Today we launch a new page on the website:

Is It True?

Over the last few years we’ve discovered that Arsenal’s history isn’t quite how many historians have recorded it. We’ve written a number of blogs explaining what is wrong and how it came about; some stories have been misinterpreted whilst some have been complete fiction!

Henry Norris - not all bad

Henry Norris – not all bad

There are also some stories that don’t appear to be true but actually are, so we’ve given more detail about them.

Now we have started to collate them into one place so that they are easily accessible.

You can access the page via the menu at the top of any page on the website.

There are still more myths that we know of and we will be adding them to the page as we write about them.

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Don’t forget to subscribe to the blog (top right).

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The books…

Except it’s a load of old cobblers

One of the stories about Arsenal that Tottenham fans like dredge up due to their seemingly perpetual inferiority complex is that the Middlesex club were relegated in 1928 because Arsenal deliberately lost games to ensure this happened.

Even worse is that it gets an airing in some histories written about Arsenal, even the club’s official history!

So, is it true? Of course not.

mythbusters

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But not when most people think

Sir Henry Norris. Depending on which team you support, Sir Henry was either Arsenal’s saviour or the scourge of Tottenham. Even to some Arsenal fans he is thought of as a villain. Many of the negative stories about Sir Henry have been shown to have been exaggerated or even fabricated. However, one fact that cannot be ignored is that he was banned from the game for life by the Football Association for a number of financial indiscretions.

Sir Henry Norris

As we at The Arsenal History have discovered over the last few years, there is a major discrepancy in the facts of this story. Read More →

by Andy Kelly, Phil Wall and Mark Andrews

Part two of this look at Arsenal ownership examines the time since Stan Kroenke came on the scene.

For part one see here.

Again this is jointly written with Phil Wall whose excellent blog can be viewed here.

2007

It’s well-known that Stan Kroenke was introduced to Arsenal by David Dein, whose thinking was that Kroenke’s money could help Arsenal compete with the newly rich Chelsea, who were benefitting from Roman Abramovich’s billions.  It is understood that Dein brokered the deal between Granada and Kroenke, with the view that Kroenke could take over the club and make cash available to cover Arsenal through the potentially tricky period between building the new stadium and finishing the redevelopment of Highbury and other sites linked to the property deals. Bear in mind that this was still before the financial crisis, and the club expected to easily make eight-figure profits from the property development. Kroenke bought Granada Media’s 6,216 shares (9.99%) and by the end of May 2007 he held 7,584 (12.2%). He’d bought 659 of these from Danny Fiszman, who’d decided to round his holding down to exactly 15,000 shares. It’s believed that Fiszman didn’t realise at the time he was selling to Kroenke and was not pleased about it.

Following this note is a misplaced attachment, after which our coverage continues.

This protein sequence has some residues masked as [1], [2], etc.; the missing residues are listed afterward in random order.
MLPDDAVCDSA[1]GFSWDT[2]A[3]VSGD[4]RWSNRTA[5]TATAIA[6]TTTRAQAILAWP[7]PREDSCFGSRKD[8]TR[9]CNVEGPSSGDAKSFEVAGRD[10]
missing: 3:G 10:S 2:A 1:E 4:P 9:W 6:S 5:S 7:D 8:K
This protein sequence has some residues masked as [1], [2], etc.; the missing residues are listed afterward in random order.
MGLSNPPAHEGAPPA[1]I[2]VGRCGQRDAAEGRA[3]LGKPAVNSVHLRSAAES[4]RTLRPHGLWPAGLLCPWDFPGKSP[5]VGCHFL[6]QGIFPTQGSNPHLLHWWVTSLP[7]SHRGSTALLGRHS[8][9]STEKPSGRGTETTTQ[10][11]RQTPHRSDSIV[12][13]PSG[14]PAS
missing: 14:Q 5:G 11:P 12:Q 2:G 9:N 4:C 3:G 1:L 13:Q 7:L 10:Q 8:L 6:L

At this stage Kroenke was still not welcomed by the rest of the Arsenal Board, who considered Dein had gone behind their backs. This was one reason for a falling-out between old friends Dein and Fiszman. As a result Dein was dismissed from the Board of directors in April 2007. Read More →

by Andy Kelly, Phil Wall and Mark Andrews

Ownership of Arsenal football club is an ongoing story, as disquiet has grown among fans about the direction of the club under Stan Kroenke. Is Kroenke a good or bad owner? Would Alisher Usmanov be better? How did the two of them come to own 97% of Arsenal between them? How did they get involved and where did they get their shares from? We’ll try and explain.

To produce the definitive story we asked Phil Wall if he would collaborate with us. We can highly recommend Phil’s blog which has a number of articles about Kroenke, Usmanov and Arsenal ownership.

kroenke

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…on this day in 1910

Sorry to disappoint you “Kroenke Out” fans but this happened 106 years ago.

The 1909-10 season was something of a watershed for Woolwich Arsenal FC. Having hit the highs of promotion to the First Division in 1904 and FA Cup semi-finals in 1906 and 1907, things turned decidedly sour for the Reds over the next three years. The main problem was that they were no longer the only club in London and the south in the top tier of English football. Chelsea had gained promotion in 1907, whilst Middlesex’s Tottenham followed suit two years later.

Woolwich Arsenal 1904 - The Good Times

Woolwich Arsenal 1904 – The Good Times

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On 1 February 1958, Arsenal hosted reigning league champions Manchester United at Highbury. A massive crowd of 63,578 turned up to see the Busby Babes. They saw what has been described as “the greatest game ever seen” by those who were there. The thrilling game finished 5-4 in favour of the visitors. However, it would be the last time this talented young team were seen in England.

Duncan Edwards (the only time you'll see a non-Arsenal player in the preview)

Duncan Edwards (the only time you’ll see a non-Arsenal player in the preview)

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